Friday, March 12, 2010
Where Wyatt Earp was born—or not
One of Illinois’ most famous native sons is a man not usually associated with the Land of Lincoln. Legendary western lawman Wyatt Earp was born in Monmouth, Ill. on March 19, 1848, the fourth of six children of Nicholas Porter Earp and Virginia Ann Earp.
The place Earp is believed to have been born is a two-story, pioneer Greek-Revival style house at 406 3rd Street (however, a local Monmouth College history professor has argued he was born in a different house).
Regardless of whether he was actually born in that house, which is officially known as the Wyatt Earp Birthplace and Museum, he certainly didn’t initially spend a whole lot of time there or in any other home in Monmouth. Less than two years after his birth, his father announced plans to move to California but made it as far as Pella, Iowa (about 150 miles west of Monmouth).
By 1856, the Earp clan was back in Monmouth, this time residing in a house at either 409 or 411 South B Street (historians aren’t sure about this, either), before returning to Pella in 1859.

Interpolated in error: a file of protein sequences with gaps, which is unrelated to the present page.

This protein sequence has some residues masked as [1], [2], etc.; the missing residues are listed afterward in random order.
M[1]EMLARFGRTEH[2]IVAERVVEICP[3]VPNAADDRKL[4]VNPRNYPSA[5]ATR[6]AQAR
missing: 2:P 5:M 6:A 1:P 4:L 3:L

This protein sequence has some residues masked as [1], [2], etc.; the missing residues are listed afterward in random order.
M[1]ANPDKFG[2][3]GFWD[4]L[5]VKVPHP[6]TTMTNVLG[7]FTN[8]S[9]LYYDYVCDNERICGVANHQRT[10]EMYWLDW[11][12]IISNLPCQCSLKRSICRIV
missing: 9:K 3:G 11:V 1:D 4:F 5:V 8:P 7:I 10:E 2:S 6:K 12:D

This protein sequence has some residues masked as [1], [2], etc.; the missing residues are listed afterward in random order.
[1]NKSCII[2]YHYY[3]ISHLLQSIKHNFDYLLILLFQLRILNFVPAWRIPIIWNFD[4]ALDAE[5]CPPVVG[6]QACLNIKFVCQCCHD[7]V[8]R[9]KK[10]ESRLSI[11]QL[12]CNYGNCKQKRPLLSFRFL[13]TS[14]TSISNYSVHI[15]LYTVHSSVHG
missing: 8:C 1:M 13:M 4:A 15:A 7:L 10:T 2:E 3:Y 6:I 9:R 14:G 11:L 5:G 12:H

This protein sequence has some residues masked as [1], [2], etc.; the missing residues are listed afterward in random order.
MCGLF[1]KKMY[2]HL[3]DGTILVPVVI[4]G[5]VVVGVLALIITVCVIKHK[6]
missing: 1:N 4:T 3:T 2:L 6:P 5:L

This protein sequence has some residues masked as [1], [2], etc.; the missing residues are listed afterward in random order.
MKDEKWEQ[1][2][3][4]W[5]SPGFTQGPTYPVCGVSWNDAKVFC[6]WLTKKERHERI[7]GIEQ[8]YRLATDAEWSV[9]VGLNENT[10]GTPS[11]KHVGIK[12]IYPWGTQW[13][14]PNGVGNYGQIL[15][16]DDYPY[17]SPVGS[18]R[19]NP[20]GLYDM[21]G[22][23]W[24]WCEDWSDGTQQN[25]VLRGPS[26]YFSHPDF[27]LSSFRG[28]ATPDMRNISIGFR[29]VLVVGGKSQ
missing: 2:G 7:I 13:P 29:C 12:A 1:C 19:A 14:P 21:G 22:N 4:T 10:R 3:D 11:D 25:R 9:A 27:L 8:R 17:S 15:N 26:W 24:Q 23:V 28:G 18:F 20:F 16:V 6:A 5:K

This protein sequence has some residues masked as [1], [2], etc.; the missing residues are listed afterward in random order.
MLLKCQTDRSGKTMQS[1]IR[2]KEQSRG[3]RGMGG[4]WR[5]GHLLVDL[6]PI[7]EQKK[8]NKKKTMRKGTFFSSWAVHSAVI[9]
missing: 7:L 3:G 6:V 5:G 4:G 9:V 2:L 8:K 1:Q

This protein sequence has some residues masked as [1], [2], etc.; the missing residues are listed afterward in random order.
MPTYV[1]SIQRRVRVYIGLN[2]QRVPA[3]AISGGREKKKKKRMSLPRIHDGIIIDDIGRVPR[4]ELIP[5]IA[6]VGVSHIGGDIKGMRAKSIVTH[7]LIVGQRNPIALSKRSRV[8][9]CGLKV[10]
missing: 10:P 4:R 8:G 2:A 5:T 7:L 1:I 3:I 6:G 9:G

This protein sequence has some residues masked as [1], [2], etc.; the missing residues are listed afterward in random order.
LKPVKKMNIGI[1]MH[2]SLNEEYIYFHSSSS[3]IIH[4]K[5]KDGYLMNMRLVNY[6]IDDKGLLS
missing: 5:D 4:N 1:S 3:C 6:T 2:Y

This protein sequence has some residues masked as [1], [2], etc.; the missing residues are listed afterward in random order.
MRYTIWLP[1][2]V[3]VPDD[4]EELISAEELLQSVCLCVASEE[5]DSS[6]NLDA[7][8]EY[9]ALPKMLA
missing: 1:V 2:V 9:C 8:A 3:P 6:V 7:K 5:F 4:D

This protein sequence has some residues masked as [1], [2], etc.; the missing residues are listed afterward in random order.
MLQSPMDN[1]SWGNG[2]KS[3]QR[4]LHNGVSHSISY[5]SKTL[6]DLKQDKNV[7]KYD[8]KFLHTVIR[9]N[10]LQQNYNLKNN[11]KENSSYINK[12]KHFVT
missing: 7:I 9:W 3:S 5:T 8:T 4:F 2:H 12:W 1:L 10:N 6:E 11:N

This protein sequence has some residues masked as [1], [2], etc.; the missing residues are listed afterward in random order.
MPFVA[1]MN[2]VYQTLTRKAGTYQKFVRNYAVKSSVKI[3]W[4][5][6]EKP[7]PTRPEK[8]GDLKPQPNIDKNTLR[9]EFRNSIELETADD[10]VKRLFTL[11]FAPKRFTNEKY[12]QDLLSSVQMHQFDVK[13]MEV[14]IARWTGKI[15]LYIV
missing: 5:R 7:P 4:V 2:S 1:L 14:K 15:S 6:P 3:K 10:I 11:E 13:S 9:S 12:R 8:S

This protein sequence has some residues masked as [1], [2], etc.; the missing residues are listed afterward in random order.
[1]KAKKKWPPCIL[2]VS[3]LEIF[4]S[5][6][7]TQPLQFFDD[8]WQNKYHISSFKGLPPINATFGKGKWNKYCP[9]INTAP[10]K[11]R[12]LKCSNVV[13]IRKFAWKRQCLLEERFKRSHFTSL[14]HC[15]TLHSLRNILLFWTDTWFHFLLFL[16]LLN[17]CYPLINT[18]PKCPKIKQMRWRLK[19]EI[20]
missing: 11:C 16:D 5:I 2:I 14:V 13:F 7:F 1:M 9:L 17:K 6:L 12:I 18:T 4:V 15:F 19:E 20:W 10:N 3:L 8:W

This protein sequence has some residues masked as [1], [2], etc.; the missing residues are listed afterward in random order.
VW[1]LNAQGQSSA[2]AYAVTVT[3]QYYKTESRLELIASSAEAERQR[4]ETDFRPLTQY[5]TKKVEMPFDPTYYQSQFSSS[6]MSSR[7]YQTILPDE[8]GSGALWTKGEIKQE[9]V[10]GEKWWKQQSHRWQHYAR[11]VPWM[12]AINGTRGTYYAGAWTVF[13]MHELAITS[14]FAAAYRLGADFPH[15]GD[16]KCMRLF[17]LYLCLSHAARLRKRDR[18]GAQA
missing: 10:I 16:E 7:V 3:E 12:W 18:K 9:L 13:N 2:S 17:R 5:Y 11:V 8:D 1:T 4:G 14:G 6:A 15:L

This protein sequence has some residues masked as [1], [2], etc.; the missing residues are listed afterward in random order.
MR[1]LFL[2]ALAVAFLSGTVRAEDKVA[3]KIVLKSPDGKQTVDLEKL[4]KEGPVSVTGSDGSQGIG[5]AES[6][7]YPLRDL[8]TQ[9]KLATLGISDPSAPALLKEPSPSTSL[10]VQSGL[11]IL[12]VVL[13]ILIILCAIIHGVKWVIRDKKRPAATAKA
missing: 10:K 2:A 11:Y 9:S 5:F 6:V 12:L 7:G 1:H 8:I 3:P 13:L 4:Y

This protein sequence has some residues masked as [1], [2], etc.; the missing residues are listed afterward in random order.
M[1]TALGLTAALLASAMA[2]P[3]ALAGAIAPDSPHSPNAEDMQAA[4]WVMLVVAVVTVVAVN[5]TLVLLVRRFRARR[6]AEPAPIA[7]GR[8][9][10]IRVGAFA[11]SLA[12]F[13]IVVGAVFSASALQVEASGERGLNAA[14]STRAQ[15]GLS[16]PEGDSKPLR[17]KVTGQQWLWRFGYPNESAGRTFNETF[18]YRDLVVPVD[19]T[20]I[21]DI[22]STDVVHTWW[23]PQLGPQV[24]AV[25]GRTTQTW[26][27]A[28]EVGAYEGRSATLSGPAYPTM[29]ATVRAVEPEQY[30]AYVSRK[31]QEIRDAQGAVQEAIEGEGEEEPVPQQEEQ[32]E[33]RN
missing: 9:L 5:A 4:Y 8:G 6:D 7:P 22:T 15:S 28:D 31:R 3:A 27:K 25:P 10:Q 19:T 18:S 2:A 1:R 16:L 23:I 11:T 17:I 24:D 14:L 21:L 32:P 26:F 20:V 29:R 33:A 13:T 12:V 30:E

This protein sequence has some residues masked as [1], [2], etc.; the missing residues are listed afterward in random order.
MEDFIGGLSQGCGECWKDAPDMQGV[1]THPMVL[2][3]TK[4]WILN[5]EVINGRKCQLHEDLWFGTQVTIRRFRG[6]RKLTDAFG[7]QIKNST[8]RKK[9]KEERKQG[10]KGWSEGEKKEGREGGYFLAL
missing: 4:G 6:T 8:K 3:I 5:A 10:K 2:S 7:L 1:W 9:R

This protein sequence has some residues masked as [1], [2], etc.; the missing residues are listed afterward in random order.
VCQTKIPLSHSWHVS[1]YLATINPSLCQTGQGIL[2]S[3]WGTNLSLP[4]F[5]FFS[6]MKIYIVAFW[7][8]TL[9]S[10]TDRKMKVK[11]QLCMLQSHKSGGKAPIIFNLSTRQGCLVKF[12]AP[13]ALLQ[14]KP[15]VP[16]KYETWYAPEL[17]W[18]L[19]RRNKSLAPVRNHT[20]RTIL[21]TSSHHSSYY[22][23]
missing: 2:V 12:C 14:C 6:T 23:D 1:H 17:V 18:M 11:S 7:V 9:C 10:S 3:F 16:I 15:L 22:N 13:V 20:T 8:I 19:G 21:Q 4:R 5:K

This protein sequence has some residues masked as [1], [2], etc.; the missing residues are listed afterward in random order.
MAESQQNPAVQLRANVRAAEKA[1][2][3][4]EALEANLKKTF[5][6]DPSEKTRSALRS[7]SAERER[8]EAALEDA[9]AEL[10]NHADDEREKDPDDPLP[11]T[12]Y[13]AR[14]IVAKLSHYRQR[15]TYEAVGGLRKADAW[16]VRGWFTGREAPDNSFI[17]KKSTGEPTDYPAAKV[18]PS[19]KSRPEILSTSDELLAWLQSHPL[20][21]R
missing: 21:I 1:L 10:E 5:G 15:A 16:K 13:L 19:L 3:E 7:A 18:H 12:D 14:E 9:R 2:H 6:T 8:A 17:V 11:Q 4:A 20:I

The peripatetic Earps apparently finally headed out to California by wagon train in 1864. About five years later, Earp cropped up in Lamar, Missouri, where he took a position as the town constable, his first stint as a lawman (ironically, about two years later he fled amidst charges he had stolen money from the community and was a horse thief).
Earp’s ties to Illinois, however, weren’t completely severed. By 1872, he was living in the Peoria area, apparently operating a brothel with his brother, Morgan.
Both brothers were arrested in February 1872 and charged with “keeping and being found in a house of ill-fame.” The two Earps were picked up again a few months later at the same house of ill repute and then shifted their business to a floating whorehouse on the Illinois River.
In August 1872, authorities also broke up this operation and it is believe that the Earp brothers soon left the area for good.
Of course, after that Earp went on to become one of the West’s most renowned lawmen.
His later exploits as a deputy marshal in the lawless town of Dodge City, Kansas, and his role in the infamous shootout at the OK Corral in Tombstone, Arizona in 1881 made him famous. He died in Los Angeles in 1929 at the age of 80.
As for the Earp Birthplace and Museum, in 2007 its owners, Robert and Melba Matson, who have fought long and hard to persuade the world that their house is the real deal, put the popular attraction up for sale (they’ve retired in Arizona).
So far no one has met the minimum asking price of $100,000 but the owners remain optimistic. In the meantime, the museum is open daily between Memorial Day and Labor Day from 2 p.m. to 4 p.m. and by appointment. Additionally, the museum hosts an annual Wyatt Earp Day in late July.